Reading the Masque of the Red Death
during the coronavirus plague
(I read MOTRD a couple of nights ago, for the first time, at a friend’s suggestion. Beats me how this story got past me, as I read tons of Poe when I was in high school, and had a beautiful little edition, bound in leather and printed on bible-thin paper, of the complete tales and poems. So this was my first reading of it.
I wanted to see how much detail I’d retained from reading it two nights ago. Quite a lot, it turns out:)
In the Masque of the Red Death, a horrible plague is boiling around town. You get it, you bleed from your face, you’re dead in half an hour. Prince Prospero thinks, well, fuck this, and let’s keep the party going for as long as we can. So he gathers up all the beautiful people, and there are a lot of them, it’s a good looking kingdom if you have the spondulicks, and sticks them behind A Big Beautiful Wall, so the party is on the inside and the disease and death are on the outside. Just as it should be, if you’re inside the red velvet rope.
A kind of picture of life on earth. Anything off the globe is death: radiation, airless, burning or freezing. Life and the party is here, on the little blue marble, for as long as it lasts.
So they party in the ‘castellated’ fortress, as Poe says. They seal themselves off with ‘massy’ hammers, a word I can only find once in literature, here.
I wish I could spend all my life just buried in those words and enjoying them and thinking about them. When I stop writing for awhile and come back to it I am always in shock at how much I am in love with it, with words, with sentences, with paragraphs, with the material things that are writing, the organization of black marks on a white surface (in my case).
Inside the fortress the guests party and dance — but once an hour, a clock tolls, and the tintinnabulation, the tolling and the rolling of the chimes, chimes, chimes is so weird that people stop dancing and stand aghast, I guess you might say. Then the tolling of the clock stops and they get back to the party.
Our own mortality, our remembering every now and again that we live in time, creatures of time, subjects of time, victims of time.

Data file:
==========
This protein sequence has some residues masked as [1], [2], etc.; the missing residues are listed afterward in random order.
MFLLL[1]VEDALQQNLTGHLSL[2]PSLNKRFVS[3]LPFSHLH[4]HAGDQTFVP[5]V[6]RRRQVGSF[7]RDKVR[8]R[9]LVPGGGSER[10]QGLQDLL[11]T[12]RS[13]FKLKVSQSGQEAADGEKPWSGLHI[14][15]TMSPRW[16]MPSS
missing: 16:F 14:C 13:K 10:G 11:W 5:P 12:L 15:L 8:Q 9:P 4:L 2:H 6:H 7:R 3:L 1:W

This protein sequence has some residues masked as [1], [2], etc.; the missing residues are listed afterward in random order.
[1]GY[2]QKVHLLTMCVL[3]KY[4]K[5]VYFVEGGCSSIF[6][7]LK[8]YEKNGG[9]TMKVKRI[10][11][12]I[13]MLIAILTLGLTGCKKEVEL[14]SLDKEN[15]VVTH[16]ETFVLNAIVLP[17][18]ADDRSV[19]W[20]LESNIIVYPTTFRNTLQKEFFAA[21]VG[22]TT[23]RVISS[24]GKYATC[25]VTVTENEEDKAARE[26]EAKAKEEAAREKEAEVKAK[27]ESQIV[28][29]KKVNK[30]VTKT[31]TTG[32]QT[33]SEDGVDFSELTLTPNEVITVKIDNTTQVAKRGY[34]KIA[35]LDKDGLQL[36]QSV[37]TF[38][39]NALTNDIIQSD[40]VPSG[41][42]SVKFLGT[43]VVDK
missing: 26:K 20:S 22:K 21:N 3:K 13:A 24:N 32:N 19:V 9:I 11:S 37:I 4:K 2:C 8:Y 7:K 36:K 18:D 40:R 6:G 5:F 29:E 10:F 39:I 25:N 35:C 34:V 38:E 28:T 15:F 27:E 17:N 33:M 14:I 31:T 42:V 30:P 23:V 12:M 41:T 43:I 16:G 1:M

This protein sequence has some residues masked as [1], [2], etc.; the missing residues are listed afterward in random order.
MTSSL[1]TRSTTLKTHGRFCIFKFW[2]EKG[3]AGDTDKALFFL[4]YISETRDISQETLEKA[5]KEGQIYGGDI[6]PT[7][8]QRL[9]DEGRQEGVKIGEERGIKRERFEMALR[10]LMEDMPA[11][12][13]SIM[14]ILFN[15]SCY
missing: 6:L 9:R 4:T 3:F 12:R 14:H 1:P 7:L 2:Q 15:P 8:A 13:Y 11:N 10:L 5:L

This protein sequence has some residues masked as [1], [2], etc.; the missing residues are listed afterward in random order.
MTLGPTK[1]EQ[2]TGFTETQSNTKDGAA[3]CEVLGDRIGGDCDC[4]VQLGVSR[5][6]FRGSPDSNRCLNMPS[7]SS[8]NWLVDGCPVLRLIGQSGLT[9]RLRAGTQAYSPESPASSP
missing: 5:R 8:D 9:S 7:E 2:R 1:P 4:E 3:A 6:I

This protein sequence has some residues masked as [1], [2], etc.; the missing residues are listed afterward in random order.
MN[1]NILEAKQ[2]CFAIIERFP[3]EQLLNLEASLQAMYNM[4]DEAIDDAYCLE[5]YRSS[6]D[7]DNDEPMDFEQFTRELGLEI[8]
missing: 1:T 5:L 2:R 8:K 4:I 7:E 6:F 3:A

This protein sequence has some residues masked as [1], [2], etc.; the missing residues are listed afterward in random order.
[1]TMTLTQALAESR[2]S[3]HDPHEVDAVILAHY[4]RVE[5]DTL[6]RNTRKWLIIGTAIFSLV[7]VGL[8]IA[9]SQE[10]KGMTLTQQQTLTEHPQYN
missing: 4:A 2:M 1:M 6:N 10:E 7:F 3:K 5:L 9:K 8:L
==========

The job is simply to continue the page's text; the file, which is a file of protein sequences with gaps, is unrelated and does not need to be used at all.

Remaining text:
The party goes on in seven rooms, arranged in order: you have to go through all the ones before to get to any individual room. Each room is painted in a color — blue, yellow, green, purple, orange, white, the curtains match the rug, as it were — and the window matches, but the last room is black with blood red windows.
No room is lit from within, but from outside. There are two colored windows in each room, one centered on the left wall, the other on the right. Outside each window, shining in, is a single torch, sending light through the colored windows. In the black room, with windows of blood red glass, there are no guests: the effect of the torchlight shining through is too ghastly.
In any case, the Prince is happy with this party. All is well. Then the weird guest shows up and ruins everything.
He’s tall, dressed in weird clothes, gives off a bad vibe. He’s very unpopular and so icky and creepy. No one wants to talk to him although they don’t want to disrespect him by questioning how he chooses to present. It’s just that he chooses to present as something dark and foreboding and scary as fuck. But you know: it’s his choice and we totally support him in it.
Did I mention he’s wearing a “masque?” He’s wearing a mask.
Scary A.F. Mask Guy passes from room to room, the guests parting like the sea as the prow of a ship plows through it, fading back to each side as he passes, everyone busy staying the hell away from him, although that’s in no way saying that the party isn’t totally inclusive and not at all discriminatory towards fluid race and gender. Actually, that is what the party is saying, you’re either in or you’re out, and they’re excluding the living from the dead, after all, parsing out the lively from the still, the quick from the stopped.
Prince Prospero sees what’s going on and he’s outraged. Who the hell let Mr Grim Apparition in? Where was the door policy? Who was at the rope? The Prince goes into a rage, as Princes are wont to do. All he wanted to do was have a nice party and get away from death for awhile and now this has to happen. It’s just not fair.
The G.A. passes from room to room, and finally ends up in the black room with the blood red window. The Prince follows him in there with a sword and runs him through — — and the clothes drop away and there’s nothing inside.
And a moment later, the fever hits the Prince, and he drops to the ground screaming and writhing and bleeding from his face, and he dies like that, twisted and bloody on the ground. Probably has a look of shock and horror on his face as he realizes, this wasn’t a human being —
— it was the Red Death itself.
The last thing the Prince in his dying delirium hears outside the black room is his guests screaming and collapsing and dying, on the tolling of the clock, as the virus, that has been infected in every one of them as the apparition in the masque pass through their particular room, sweeps over each one of them, man, woman and child, and kills them all.
From the scientific point of view, this is the 2nd Law of Thermodynamics. Temperature inside and outside the walls now matched. Equilibrium had been achieved. Life is disequlibrium, and accident, a wrinkle in the universe’s smooth surface. But time is here to help, and it eventually smooths out all those wrinkles and the temperature of the universe will be constant and uniform from stem to stern. If you like your balances restored, and for your accounts to come out even, you have no choice but to view this story as having a happy ending. The universe was set right.
Viruses don’t hate you, they just like the universe better.
(Note: I wrote this in a thirty minute spurt, more or less, in a Zoom session with the Writer’s Room in New York (writersroom.org)).